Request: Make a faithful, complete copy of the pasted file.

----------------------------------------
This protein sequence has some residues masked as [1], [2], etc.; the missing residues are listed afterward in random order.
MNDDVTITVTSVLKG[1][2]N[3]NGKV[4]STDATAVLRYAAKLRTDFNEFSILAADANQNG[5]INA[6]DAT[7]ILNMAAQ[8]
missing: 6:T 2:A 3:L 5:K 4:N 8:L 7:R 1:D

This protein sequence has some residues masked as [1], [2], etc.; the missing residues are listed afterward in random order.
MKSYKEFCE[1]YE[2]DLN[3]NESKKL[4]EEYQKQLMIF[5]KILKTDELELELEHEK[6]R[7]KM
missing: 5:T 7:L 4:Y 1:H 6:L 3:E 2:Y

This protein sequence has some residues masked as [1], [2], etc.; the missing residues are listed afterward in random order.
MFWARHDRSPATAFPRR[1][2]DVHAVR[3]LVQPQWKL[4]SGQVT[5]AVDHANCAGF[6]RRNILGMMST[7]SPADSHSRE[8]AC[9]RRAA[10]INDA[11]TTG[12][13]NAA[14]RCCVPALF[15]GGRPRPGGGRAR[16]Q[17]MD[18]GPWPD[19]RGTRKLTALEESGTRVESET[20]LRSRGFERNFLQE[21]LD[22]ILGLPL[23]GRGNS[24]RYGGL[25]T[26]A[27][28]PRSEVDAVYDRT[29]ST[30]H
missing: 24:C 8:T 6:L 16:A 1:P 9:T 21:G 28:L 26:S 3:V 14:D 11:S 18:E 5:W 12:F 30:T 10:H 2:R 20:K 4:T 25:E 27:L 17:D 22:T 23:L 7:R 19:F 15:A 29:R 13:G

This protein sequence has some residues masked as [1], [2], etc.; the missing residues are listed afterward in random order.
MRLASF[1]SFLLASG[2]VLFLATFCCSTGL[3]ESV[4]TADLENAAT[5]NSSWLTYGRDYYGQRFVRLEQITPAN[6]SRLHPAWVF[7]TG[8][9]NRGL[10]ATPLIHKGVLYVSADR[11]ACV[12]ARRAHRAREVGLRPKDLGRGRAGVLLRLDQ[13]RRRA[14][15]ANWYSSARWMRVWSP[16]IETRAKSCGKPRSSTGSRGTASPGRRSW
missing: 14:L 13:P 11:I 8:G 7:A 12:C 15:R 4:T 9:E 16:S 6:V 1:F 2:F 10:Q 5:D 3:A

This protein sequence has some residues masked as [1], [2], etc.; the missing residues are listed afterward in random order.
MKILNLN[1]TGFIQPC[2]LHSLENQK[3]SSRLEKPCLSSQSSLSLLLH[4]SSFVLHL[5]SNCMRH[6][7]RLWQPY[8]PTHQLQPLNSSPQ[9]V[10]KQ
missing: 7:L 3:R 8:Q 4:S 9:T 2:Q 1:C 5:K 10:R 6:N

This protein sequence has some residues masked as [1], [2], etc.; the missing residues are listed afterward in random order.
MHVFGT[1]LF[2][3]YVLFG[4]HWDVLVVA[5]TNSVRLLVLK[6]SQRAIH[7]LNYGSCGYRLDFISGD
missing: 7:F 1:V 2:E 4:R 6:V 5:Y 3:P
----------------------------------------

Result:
This protein sequence has some residues masked as [1], [2], etc.; the missing residues are listed afterward in random order.
MNDDVTITVTSVLKG[1][2]N[3]NGKV[4]STDATAVLRYAAKLRTDFNEFSILAADANQNG[5]INA[6]DAT[7]ILNMAAQ[8]
missing: 6:T 2:A 3:L 5:K 4:N 8:L 7:R 1:D

This protein sequence has some residues masked as [1], [2], etc.; the missing residues are listed afterward in random order.
MKSYKEFCE[1]YE[2]DLN[3]NESKKL[4]EEYQKQLMIF[5]KILKTDELELELEHEK[6]R[7]KM
missing: 5:T 7:L 4:Y 1:H 6:L 3:E 2:Y

This protein sequence has some residues masked as [1], [2], etc.; the missing residues are listed afterward in random order.
MFWARHDRSPATAFPRR[1][2]DVHAVR[3]LVQPQWKL[4]SGQVT[5]AVDHANCAGF[6]RRNILGMMST[7]SPADSHSRE[8]AC[9]RRAA[10]INDA[11]TTG[12][13]NAA[14]RCCVPALF[15]GGRPRPGGGRAR[16]Q[17]MD[18]GPWPD[19]RGTRKLTALEESGTRVESET[20]LRSRGFERNFLQE[21]LD[22]ILGLPL[23]GRGNS[24]RYGGL[25]T[26]A[27][28]PRSEVDAVYDRT[29]ST[30]H
missing: 24:C 8:T 6:L 16:A 1:P 9:T 21:G 28:L 26:S 3:V 14:D 11:S 18:E 5:W 12:F 30:T 10:H 2:R 20:K 4:T 25:E 27:L 17:D 22:T 23:L 7:R 19:F 15:A 29:R 13:G

This protein sequence has some residues masked as [1], [2], etc.; the missing residues are listed afterward in random order.
MRLASF[1]SFLLASG[2]VLFLATFCCSTGL[3]ESV[4]TADLENAAT[5]NSSWLTYGRDYYGQRFVRLEQITPAN[6]SRLHPAWVF[7]TG[8][9]NRGL[10]ATPLIHKGVLYVSADR[11]ACV[12]ARRAHRAREVGLRPKDLGRGRAGVLLRLDQ[13]RRRA[14][15]ANWYSSARWMRVWSP[16]IETRAKSCGKPRSSTGSRGTASPGRRSW
missing: 14:L 13:P 11:I 8:G 7:A 12:C 15:R 4:T 9:E 16:S 6:V 1:F 2:F 10:Q 5:D 3:A

This protein sequence has some residues masked as [1], [2], etc.; the missing residues are listed afterward in random order.
MKILNLN[1]TGFIQPC[2]LHSLENQK[3]SSRLEKPCLSSQSSLSLLLH[4]SSFVLHL[5]SNCMRH[6][7]RLWQPY[8]PTHQLQPLNSSPQ[9]V[10]KQ
missing: 7:L 3:R 8:Q 4:S 9:T 2:Q 1:C 5:K 10:R 6:N

This protein sequence has some residues masked as [1], [2], etc.; the missing residues are listed afterward in random order.
MHVFGT[1]LF[2][3]YVLFG[4]HWDVLVVA[5]TNSVRLLVLK[6]SQRAIH[7]LNYGSCGYRLDFISGD
missing: 7:F 1:V 2:E 4:R 6:V 5:Y 3:P